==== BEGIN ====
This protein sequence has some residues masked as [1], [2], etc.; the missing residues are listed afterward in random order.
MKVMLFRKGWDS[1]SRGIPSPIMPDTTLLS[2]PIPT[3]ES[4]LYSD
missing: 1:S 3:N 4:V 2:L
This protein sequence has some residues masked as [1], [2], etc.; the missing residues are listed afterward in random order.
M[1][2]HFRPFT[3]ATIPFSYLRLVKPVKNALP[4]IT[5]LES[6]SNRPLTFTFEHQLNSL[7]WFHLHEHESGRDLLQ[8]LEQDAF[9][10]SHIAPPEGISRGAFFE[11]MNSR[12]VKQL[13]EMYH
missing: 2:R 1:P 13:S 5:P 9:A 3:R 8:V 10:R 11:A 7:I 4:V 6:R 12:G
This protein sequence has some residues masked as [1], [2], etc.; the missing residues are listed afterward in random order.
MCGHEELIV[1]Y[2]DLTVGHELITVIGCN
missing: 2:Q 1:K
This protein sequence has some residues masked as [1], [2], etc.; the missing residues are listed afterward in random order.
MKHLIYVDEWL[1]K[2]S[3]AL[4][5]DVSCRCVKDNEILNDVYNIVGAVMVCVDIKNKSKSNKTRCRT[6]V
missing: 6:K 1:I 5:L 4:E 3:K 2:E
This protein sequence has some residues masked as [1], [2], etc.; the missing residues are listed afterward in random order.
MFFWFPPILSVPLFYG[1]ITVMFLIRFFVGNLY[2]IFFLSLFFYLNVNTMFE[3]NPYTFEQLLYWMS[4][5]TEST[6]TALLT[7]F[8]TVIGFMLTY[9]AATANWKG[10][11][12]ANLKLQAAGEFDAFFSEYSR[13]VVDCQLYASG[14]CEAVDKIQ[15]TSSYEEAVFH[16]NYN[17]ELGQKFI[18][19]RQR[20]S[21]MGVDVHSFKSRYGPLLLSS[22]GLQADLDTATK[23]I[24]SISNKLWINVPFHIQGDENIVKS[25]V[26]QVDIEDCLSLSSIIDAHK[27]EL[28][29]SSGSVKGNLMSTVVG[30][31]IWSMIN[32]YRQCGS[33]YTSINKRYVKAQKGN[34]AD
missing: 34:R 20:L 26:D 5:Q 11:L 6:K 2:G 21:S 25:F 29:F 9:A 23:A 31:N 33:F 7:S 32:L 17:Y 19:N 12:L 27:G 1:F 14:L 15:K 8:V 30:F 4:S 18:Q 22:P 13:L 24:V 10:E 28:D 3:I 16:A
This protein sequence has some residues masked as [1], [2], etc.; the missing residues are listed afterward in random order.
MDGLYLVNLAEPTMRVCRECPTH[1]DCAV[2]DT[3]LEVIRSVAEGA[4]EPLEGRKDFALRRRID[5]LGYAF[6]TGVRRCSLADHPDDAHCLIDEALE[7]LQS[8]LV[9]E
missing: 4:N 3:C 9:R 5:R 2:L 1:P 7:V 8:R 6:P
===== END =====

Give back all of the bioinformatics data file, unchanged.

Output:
This protein sequence has some residues masked as [1], [2], etc.; the missing residues are listed afterward in random order.
MKVMLFRKGWDS[1]SRGIPSPIMPDTTLLS[2]PIPT[3]ES[4]LYSD
missing: 1:S 3:N 4:V 2:L
This protein sequence has some residues masked as [1], [2], etc.; the missing residues are listed afterward in random order.
M[1][2]HFRPFT[3]ATIPFSYLRLVKPVKNALP[4]IT[5]LES[6]SNRPLTFTFEHQLNSL[7]WFHLHEHESGRDLLQ[8]LEQDAF[9][10]SHIAPPEGISRGAFFE[11]MNSR[12]VKQL[13]EMYH
missing: 2:R 1:P 13:S 5:P 9:A 3:R 8:V 10:R 11:A 7:I 4:V 6:R 12:G
This protein sequence has some residues masked as [1], [2], etc.; the missing residues are listed afterward in random order.
MCGHEELIV[1]Y[2]DLTVGHELITVIGCN
missing: 2:Q 1:K
This protein sequence has some residues masked as [1], [2], etc.; the missing residues are listed afterward in random order.
MKHLIYVDEWL[1]K[2]S[3]AL[4][5]DVSCRCVKDNEILNDVYNIVGAVMVCVDIKNKSKSNKTRCRT[6]V
missing: 6:K 1:I 5:L 4:E 3:K 2:E
This protein sequence has some residues masked as [1], [2], etc.; the missing residues are listed afterward in random order.
MFFWFPPILSVPLFYG[1]ITVMFLIRFFVGNLY[2]IFFLSLFFYLNVNTMFE[3]NPYTFEQLLYWMS[4][5]TEST[6]TALLT[7]F[8]TVIGFMLTY[9]AATANWKG[10][11][12]ANLKLQAAGEFDAFFSEYSR[13]VVDCQLYASG[14]CEAVDKIQ[15]TSSYEEAVFH[16]NYN[17]ELGQKFI[18][19]RQR[20]S[21]MGVDVHSFKSRYGPLLLSS[22]GLQADLDTATK[23]I[24]SISNKLWINVPFHIQGDENIVKS[25]V[26]QVDIEDCLSLSSIIDAHK[27]EL[28][29]SSGSVKGNLMSTVVG[30][31]IWSMIN[32]YRQCGS[33]YTSINKRYVKAQKGN[34]AD
missing: 34:R 20:L 26:D 5:Q 11:L 6:K 2:G 21:S 25:F 29:F 9:A 23:A 31:N 33:F 7:S 32:L 17:Y 19:N 12:L 27:G 1:F 14:L 15:K 8:V 30:F 4:S 18:Q 22:P 13:L 24:V 10:E 28:D 3:I 16:A
This protein sequence has some residues masked as [1], [2], etc.; the missing residues are listed afterward in random order.
MDGLYLVNLAEPTMRVCRECPTH[1]DCAV[2]DT[3]LEVIRSVAEGA[4]EPLEGRKDFALRRRID[5]LGYAF[6]TGVRRCSLADHPDDAHCLIDEALE[7]LQS[8]LV[9]E
missing: 4:N 3:C 9:R 5:R 2:L 1:P 7:V 8:R 6:P